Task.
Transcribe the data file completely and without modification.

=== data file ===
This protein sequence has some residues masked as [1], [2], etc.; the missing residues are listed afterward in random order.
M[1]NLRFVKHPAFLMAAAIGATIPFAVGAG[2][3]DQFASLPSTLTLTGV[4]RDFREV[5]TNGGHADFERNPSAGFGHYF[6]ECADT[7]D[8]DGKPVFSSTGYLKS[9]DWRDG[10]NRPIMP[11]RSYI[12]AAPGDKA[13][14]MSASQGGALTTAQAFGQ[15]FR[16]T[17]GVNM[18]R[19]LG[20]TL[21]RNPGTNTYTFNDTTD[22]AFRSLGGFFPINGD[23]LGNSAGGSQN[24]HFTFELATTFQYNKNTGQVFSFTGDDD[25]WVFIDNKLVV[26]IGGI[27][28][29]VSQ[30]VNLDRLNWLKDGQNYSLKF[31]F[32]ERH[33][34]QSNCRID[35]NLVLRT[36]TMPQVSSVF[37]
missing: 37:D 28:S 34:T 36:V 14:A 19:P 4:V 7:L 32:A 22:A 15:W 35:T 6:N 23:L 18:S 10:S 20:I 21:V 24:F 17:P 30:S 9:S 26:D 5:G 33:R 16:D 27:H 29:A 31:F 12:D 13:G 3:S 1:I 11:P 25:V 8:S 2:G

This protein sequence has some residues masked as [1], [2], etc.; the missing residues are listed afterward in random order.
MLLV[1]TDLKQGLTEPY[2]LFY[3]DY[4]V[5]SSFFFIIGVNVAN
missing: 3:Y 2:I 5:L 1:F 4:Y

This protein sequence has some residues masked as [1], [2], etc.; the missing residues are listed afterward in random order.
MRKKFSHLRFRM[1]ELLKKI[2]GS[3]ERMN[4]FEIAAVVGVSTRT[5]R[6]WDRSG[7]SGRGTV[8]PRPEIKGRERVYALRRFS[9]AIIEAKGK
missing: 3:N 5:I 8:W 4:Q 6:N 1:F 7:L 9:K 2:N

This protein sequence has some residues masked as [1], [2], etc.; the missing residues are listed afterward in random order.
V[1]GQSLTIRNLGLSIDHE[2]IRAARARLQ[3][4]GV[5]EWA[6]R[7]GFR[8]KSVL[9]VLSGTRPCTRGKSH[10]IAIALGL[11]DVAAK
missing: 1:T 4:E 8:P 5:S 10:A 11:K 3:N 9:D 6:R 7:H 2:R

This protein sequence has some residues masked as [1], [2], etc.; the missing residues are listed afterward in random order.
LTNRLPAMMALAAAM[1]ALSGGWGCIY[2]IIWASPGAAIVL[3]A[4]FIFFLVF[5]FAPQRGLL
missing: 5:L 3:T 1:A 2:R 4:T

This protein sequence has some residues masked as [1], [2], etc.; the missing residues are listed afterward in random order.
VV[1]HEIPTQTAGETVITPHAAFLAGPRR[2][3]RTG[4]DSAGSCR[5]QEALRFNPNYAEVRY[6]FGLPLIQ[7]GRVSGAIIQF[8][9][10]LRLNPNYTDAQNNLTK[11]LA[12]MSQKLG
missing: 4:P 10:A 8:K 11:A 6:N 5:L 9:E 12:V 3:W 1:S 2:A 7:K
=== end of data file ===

This protein sequence has some residues masked as [1], [2], etc.; the missing residues are listed afterward in random order.
M[1]NLRFVKHPAFLMAAAIGATIPFAVGAG[2][3]DQFASLPSTLTLTGV[4]RDFREV[5]TNGGHADFERNPSAGFGHYF[6]ECADT[7]D[8]DGKPVFSSTGYLKS[9]DWRDG[10]NRPIMP[11]RSYI[12]AAPGDKA[13][14]MSASQGGALTTAQAFGQ[15]FR[16]T[17]GVNM[18]R[19]LG[20]TL[21]RNPGTNTYTFNDTTD[22]AFRSLGGFFPINGD[23]LGNSAGGSQN[24]HFTFELATTFQYNKNTGQVFSFTGDDD[25]WVFIDNKLVV[26]IGGI[27][28][29]VSQ[30]VNLDRLNWLKDGQNYSLKF[31]F[32]ERH[33][34]QSNCRID[35]NLVLRT[36]TMPQVSSVF[37]
missing: 37:D 28:S 34:T 36:V 14:A 19:P 4:V 7:L 32:A 22:A 15:W 35:T 6:N 23:L 18:S 10:S 20:I 21:V 24:F 17:P 30:S 9:S 26:D 5:G 33:R 16:D 27:H 29:A 31:F 12:D 13:G 3:S 1:I 11:P 25:V 8:S 2:G

This protein sequence has some residues masked as [1], [2], etc.; the missing residues are listed afterward in random order.
MLLV[1]TDLKQGLTEPY[2]LFY[3]DY[4]V[5]SSFFFIIGVNVAN
missing: 3:Y 2:I 5:L 1:F 4:Y

This protein sequence has some residues masked as [1], [2], etc.; the missing residues are listed afterward in random order.
MRKKFSHLRFRM[1]ELLKKI[2]GS[3]ERMN[4]FEIAAVVGVSTRT[5]R[6]WDRSG[7]SGRGTV[8]PRPEIKGRERVYALRRFS[9]AIIEAKGK
missing: 3:N 5:I 8:W 4:Q 6:N 1:F 7:L 9:K 2:N

This protein sequence has some residues masked as [1], [2], etc.; the missing residues are listed afterward in random order.
V[1]GQSLTIRNLGLSIDHE[2]IRAARARLQ[3][4]GV[5]EWA[6]R[7]GFR[8]KSVL[9]VLSGTRPCTRGKSH[10]IAIALGL[11]DVAAK
missing: 1:T 4:E 8:P 5:S 10:A 11:K 3:N 9:D 6:R 7:H 2:R

This protein sequence has some residues masked as [1], [2], etc.; the missing residues are listed afterward in random order.
LTNRLPAMMALAAAM[1]ALSGGWGCIY[2]IIWASPGAAIVL[3]A[4]FIFFLVF[5]FAPQRGLL
missing: 5:L 3:T 1:A 2:R 4:T

This protein sequence has some residues masked as [1], [2], etc.; the missing residues are listed afterward in random order.
VV[1]HEIPTQTAGETVITPHAAFLAGPRR[2][3]RTG[4]DSAGSCR[5]QEALRFNPNYAEVRY[6]FGLPLIQ[7]GRVSGAIIQF[8][9][10]LRLNPNYTDAQNNLTK[11]LA[12]MSQKLG
missing: 4:P 10:A 8:K 11:A 6:N 5:L 9:E 12:V 3:W 1:S 2:A 7:K